Wednesday, August 23, 2017

Loving Lambrusco: 2016 Vigneto Saetti Lambrusco Salamino di Santa Croce

Confession Time: Back during my college years, one of my favorite wines was Riunite Lambrusco, which was fruity and sweet. At the time, it was extremely popular and I didn't know much about wine. Flash forward to the present, and Lambrusco is being highlighted in the media, though it isn't Riunite that is receiving all the attention. Instead, there are a number of producers, mostly in the Emilia-Romagna region of Italy, producing a diversity of intriguing and delicious Lambrusco wines,  much more serious than Riunite.

Lambrusco is both the name of the grape as well as the wine made from that grape. However, there are actually a number of varieties of the Lambrusco grape, such as Lambrusco Grasparossa, Lambrusco Maestri, and Lambrusco Marani. It is an ancient grape, extending back to a vine that was known to the Romans as labrusca. In recent years, I've enjoyed a few Lambrusco wines, though I haven't seen many available locally. Very recently though, I thoroughly enjoyed a Lambrusco that was new to me and it certainly set a benchmark for future Lambrusco wines I'll taste.

At Sips of Summer: A Wine Tasting With Adam Japko, organized by ASID New England and New England Home Magazine, Adam selected five excellent wines to pair with various foods. The opening wine for the event was the 2016 Vigneto Saetti Lambrusco Salamino di Santa Croce ($18.99), and it hit a home run. It was an amazing wine, sure to thrill and excite any wine lover. And at this price point, it is a very good value as well.

The Vignetti Saetti Winery was established almost twenty years ago, in 1998, by Luciano Saetti, whose first career was as an egg distributor. Actually, in 1964, his family planted the original vines, farming organically, though they sold off most of their grapes. Luciano has continued the organic practices, including acquiring organic certification. His small vineyard, located in the Santa Croce appellation of Emilia-Romagna, consists of only about 2.8 hectares.

Luciano planted the Lambrusco variety of Salamino di Santa Croce, which received its name because its bunches are more cylindrical, reminding you of the shape of a salami. This variety is more thick-skinned, darker-colored and higher in acidity than other Lambrusco varieties. Besides embracing organic grapes, Luciano also uses only native yeasts and doesn't add any sulphur to his wines. Thus, many people will consider his wines to be natural.

Most Lambrusco wines are produced with the Charmat method, undergoing a secondary fermentation in a pressurized tank. However, Luciano decided that the secondary fermentation for his wines should occur in the bottle, more like the méthode champenoise. The bottles are also riddled and disgorged by hand, making Luciano's choice the more laborious and time consuming. However, it is clear he believes his wine is better because of those choices.

The 2016 Vigneto Saetti Lambrusco Salamino di Santa Croce is produced from 100% Salamino di Santa Croce, from 40+ year old organic vines. The wine is a deep, almost purple color, with an alluring aroma of berries, violets, mild spices, and a hint of earthiness. On the palate, it has a creamy effervescence, with enticing, dry and juicy flavors of black cherry, raspberry, and ripe plum, with an underlying earthiness and mild spice notes. The tannins are well-integrated, the acidity is strong, and the finish is lengthy and pleasing. Although a number of sulphur-free wines possess a certain funkiness, this wine lacked that quality. It was easy drinking but with plenty of complexity, the type of addictive wine which you'll likely finish the entire bottle before you know it.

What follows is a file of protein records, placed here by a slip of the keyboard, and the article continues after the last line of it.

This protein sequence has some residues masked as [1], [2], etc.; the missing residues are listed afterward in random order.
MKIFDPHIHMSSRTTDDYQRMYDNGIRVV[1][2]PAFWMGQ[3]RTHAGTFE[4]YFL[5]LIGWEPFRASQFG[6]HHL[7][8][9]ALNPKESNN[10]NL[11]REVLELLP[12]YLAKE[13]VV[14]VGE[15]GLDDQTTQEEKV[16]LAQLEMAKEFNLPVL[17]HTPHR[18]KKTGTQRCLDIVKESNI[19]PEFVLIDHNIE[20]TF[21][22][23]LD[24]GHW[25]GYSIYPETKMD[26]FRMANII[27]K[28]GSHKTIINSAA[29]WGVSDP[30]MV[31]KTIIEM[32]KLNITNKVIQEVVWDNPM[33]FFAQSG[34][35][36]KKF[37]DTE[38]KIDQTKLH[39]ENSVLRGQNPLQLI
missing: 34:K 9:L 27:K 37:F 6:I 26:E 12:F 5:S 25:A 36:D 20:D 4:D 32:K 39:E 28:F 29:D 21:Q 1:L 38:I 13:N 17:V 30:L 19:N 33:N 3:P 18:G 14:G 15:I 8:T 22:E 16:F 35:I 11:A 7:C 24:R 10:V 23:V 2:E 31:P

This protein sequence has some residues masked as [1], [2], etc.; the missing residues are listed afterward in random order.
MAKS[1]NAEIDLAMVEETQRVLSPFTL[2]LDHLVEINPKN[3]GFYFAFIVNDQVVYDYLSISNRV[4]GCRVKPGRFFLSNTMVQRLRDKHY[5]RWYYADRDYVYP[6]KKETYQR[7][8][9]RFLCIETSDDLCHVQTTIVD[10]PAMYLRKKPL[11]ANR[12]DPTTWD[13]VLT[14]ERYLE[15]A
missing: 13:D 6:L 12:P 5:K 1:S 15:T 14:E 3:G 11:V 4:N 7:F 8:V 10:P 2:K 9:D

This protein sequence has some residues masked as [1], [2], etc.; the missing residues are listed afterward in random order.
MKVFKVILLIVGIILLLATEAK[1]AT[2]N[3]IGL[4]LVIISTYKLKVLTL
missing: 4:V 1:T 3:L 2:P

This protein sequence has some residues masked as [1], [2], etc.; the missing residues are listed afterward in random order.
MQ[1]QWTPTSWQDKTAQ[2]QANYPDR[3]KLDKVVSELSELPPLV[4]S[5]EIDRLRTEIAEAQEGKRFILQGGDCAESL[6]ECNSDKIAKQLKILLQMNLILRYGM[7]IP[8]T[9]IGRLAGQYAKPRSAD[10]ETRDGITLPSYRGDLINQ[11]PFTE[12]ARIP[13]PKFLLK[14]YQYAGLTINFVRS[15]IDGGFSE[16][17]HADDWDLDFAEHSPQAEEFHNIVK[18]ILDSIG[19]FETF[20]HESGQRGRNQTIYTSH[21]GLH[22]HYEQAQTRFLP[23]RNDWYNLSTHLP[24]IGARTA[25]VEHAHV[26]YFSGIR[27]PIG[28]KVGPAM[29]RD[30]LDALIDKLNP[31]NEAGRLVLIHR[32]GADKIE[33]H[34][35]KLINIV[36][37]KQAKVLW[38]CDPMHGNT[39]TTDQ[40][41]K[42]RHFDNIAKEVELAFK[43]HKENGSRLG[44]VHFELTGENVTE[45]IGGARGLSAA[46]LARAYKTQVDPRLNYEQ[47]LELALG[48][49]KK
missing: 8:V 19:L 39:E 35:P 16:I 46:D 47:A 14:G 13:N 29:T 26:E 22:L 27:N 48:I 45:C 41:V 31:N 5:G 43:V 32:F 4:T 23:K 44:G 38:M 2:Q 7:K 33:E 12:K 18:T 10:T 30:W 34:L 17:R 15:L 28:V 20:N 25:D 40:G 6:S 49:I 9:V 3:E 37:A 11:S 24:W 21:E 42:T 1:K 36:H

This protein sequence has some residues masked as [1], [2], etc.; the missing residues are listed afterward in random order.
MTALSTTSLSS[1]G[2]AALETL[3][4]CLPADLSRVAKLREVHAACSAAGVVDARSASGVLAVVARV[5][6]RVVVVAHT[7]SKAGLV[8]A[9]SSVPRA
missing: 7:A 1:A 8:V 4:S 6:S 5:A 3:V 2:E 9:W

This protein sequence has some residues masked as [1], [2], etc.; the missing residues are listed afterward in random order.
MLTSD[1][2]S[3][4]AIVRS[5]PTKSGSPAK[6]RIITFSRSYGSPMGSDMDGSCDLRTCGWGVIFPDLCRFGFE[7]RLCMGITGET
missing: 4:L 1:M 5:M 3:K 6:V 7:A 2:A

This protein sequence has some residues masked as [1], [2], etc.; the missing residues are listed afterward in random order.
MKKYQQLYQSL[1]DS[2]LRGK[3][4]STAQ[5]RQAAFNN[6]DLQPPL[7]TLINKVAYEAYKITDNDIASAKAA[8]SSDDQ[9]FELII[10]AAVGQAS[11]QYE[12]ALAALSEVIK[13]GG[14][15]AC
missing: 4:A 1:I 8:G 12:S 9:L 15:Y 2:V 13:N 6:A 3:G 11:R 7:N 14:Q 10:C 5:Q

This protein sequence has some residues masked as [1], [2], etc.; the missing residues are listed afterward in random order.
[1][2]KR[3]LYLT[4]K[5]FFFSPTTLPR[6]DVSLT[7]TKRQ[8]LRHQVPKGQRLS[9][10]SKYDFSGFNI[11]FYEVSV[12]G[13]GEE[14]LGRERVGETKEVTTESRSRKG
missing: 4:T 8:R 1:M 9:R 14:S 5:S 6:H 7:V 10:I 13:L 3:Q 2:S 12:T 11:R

This wine is so far from Riunite Lambrusco! Get over your preconceptions about Lambrusco and pick up a bottle of this wine. It is an excellent value and is also very food friendly, from pasta to burgers. It would also be a great choice for the summer, as well as the fall. Kudos to Adam Japko for introducing me to this killer wine.

Monday, August 21, 2017

Rant: After Labor Day, Expand Your Palate

Two weeks from today will be Labor Day, which many see as the end of summer although autumn won't officially arrive for a few weeks more.

Besides the change in the seasons, Labor Day is also the unofficial start of wine tasting season. From September to December, most wine stores will hold large-scale wine events, some where you can taste more than fifty wines. Even better is that most of those events will be free, or they will charge only a nominal fee. This is your opportunity to taste many dozens of wines, and you should seize the chance to do so. As I've mentioned many times before, the best way to learn about wine is to taste it, and taste even more.

The best way to learn through tasting is to expand your palate, to taste plenty of unfamiliar wines, to experience different grapes and to sample wines from new regions. You could easily attend these events and drink only wines you know but why do that? It won't teach you anything. It won't provide you a new experience. You learn something from what is new. And what you learn might also bring you much joy.

Sure, you probably won't like everything new you taste but that shouldn't be an issue. You are only sampling the wines, taking a sip or two, and it is probably for free. If you dislike a wine, if might help you understand what wines you will enjoy. And amidst all that tasting, you'll probably find a number of other wines that you do like, and may even find a new favorite. Take the risk, expand your palate and taste as many different wines as you can.  

And a little more advice. When you attend these tastings, take some notes so you remember which wines you liked. Don't rely on your memory alone because after tasting a couple dizen wines, you probably won't remember your favorite wine the day after. At the very least, use your smart phone to take a photo of the label. That is the easiest way to remember the wines that impressed you.